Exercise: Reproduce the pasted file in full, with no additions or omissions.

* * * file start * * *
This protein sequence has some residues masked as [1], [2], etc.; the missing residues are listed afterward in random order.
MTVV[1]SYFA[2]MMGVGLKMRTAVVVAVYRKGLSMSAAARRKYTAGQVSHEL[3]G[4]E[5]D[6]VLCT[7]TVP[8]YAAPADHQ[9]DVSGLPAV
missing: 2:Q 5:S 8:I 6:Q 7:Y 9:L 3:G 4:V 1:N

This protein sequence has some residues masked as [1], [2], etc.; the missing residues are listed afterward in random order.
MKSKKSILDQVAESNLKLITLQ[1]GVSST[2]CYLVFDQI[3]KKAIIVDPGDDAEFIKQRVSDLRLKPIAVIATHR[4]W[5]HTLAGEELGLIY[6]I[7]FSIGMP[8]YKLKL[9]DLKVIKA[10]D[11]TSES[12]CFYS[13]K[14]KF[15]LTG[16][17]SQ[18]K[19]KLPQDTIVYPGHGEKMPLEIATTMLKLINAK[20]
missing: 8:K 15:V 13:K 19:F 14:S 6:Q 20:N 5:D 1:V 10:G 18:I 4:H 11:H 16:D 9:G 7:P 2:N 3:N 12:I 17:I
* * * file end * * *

This protein sequence has some residues masked as [1], [2], etc.; the missing residues are listed afterward in random order.
MTVV[1]SYFA[2]MMGVGLKMRTAVVVAVYRKGLSMSAAARRKYTAGQVSHEL[3]G[4]E[5]D[6]VLCT[7]TVP[8]YAAPADHQ[9]DVSGLPAV
missing: 2:Q 5:S 8:I 6:Q 7:Y 9:L 3:G 4:V 1:N

This protein sequence has some residues masked as [1], [2], etc.; the missing residues are listed afterward in random order.
MKSKKSILDQVAESNLKLITLQ[1]GVSST[2]CYLVFDQI[3]KKAIIVDPGDDAEFIKQRVSDLRLKPIAVIATHR[4]W[5]HTLAGEELGLIY[6]I[7]FSIGMP[8]YKLKL[9]DLKVIKA[10]D[11]TSES[12]CFYS[13]K[14]KF[15]LTG[16][17]SQ[18]K[19]KLPQDTIVYPGHGEKMPLEIATTMLKLINAK[20]
missing: 8:K 15:V 13:K 19:F 14:S 6:Q 20:N 5:D 1:V 10:G 18:I 4:H 11:H 16:D 9:G 7:P 2:N 3:N 12:I 17:I